North Hyde Park block drew early prominent families

The home at 3310 Harrison was known as “the Old Barton Home” in the early years of Midtown development. This photo dates from around 1900, when William Barton, president of the Barton Hat Company, lived here. The home became a sanitarium in the 1920s and by 1933, like many of the larger Midtown homes, it had been converted to a rooming house with kitchenette units. Today, the home has been restored to a single family dwelling. Courtesy Ron Briscoe and Lisa Lassman Briscoe.
An 1891 map of the block.

On a North Hyde Park block where a large steel tank once drew patients to a groundbreaking sanitarium, captains of Kansas City industry built their homes in the waning years of the 1800s. New homes, both rental and owner-occupied, filled in the block during the early 1900s. The large homes housed extended families and their servants in the early years, and by the 1930s were being converted to boarding houses.

As part of our Uncovering History Project, the Midtown KC Post is taking a look at each block in Midtown, including a set of 1940 tax assessment photos which is available for many blocks. (Many people seem confused by the tax assessment photos, which all include a man holding a sign. Here’s the story behind them).  Last week, we took an in-depth look at 3310 Harrison, where a steel tank used for health treatments.   In this post, details about the history of the rest of the block from 33rd to 34th between Campbell and Harrison.

Early residents of this Hyde Park block

William Barton.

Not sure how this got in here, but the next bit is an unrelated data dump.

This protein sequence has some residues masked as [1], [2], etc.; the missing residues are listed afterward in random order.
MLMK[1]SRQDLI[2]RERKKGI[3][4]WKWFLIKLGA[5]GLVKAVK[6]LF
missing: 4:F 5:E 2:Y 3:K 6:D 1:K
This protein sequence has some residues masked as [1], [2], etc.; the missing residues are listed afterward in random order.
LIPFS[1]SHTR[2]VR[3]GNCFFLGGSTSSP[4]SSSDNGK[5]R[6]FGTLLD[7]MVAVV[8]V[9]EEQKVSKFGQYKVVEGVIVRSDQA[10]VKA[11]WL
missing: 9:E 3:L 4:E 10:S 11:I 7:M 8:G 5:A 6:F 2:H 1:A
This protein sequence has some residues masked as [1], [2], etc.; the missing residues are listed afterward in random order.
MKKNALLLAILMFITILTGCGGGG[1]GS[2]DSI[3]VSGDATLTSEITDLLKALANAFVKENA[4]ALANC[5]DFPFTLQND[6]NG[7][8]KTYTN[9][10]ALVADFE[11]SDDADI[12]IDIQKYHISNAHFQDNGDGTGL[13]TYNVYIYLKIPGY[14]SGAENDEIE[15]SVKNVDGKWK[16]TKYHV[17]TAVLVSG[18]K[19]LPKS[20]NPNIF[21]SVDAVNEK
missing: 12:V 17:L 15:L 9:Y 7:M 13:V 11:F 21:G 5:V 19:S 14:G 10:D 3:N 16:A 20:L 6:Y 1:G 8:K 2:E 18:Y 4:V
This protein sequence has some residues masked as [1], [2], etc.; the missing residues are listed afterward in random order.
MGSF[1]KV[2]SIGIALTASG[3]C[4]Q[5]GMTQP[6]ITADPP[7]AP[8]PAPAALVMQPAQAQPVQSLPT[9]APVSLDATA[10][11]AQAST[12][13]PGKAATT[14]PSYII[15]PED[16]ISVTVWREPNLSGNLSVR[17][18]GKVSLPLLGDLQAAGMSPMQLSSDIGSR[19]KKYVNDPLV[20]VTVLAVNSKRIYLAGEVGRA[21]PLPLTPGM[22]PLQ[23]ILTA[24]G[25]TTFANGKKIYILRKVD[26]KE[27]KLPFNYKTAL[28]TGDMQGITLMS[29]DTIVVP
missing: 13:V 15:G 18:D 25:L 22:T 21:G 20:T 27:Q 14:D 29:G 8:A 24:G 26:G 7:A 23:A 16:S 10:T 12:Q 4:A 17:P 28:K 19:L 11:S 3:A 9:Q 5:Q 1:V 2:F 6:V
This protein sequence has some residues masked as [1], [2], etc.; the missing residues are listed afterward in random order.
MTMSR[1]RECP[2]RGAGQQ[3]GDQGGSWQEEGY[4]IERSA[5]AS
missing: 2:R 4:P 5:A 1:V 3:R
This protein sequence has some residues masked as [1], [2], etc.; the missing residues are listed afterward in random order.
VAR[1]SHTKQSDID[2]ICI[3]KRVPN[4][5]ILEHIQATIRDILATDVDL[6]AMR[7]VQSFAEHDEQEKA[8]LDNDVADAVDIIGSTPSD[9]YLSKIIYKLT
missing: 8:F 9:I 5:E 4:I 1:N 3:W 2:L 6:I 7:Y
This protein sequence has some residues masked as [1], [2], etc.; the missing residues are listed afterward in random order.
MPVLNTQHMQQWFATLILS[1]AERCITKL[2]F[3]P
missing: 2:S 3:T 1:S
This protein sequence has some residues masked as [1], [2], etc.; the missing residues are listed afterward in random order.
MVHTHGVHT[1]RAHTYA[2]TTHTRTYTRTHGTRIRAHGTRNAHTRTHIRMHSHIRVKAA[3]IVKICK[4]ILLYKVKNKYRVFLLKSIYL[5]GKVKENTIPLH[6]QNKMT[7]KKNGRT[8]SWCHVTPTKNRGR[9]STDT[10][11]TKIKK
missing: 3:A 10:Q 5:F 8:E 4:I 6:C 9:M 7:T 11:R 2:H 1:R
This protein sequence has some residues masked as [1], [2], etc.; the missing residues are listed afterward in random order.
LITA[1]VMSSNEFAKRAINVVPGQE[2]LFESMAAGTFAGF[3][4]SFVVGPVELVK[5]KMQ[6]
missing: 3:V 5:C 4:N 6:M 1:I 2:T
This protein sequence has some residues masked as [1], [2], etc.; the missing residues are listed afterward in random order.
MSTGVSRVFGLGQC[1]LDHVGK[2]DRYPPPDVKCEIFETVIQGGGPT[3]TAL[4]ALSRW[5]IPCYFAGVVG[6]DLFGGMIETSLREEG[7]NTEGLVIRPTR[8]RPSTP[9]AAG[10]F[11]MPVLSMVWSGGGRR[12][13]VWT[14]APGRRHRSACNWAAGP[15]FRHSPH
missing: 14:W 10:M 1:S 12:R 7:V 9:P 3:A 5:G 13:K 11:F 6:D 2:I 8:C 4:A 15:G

The Highgate subdivision was platted in 1888 and the earliest homes on the block were built on Harrison Street a few years later. Perhaps the best known early resident was William Barton, who lived at 3310 Harrison. Barton’s family founded the Barton Brothers Shoe Company, one of the largest shoe factories in the Midwest, which operated at Eighth and Washington downtown until the Bartons sold it to a St. Louis firm in 1913. Barton is listed as the president of the Barton Hat Company in his 1917 obituary.

Fannie Barton, William’s wife, was the daughter of John W. Waddell, member of the firm of Russell, Majors & Waddell, who in 1850 established the first freighting company over the Santa Fe Trail and founded the pony express.

Fannie Barton.

The Bartons had an active social life in Kansas City society. The home was the site of large dance parties and meetings of various clubs. William was head of the Commercial Club from 1897-98 and was later appointed to the Park Board to replace S. B. Armour. Mrs. Barton was active in Women’s City Club, Daughters of the American Revolution and Daughters of 1812.

The 1900 census shows William and Fannie living at 3310 Harrison with two daughters, a son and servants Louise Lyle, Mary Anderson and Burns Wilson.

Neighbors on the block that century included: at 3328 Harrison, Edward H. Morgan, 45, a jewelry broker, wife Alice J., a son, a daughter and a nephew and two Swedish servants, Annie Anderson and Mena Lingren; and at 3315 Campbell, Jacob Bayse, 59, no occupation listed, wife Mattie, two daughters, three sons, two nephews and a servant named Minnie Brown.

More homes fill the block before 1910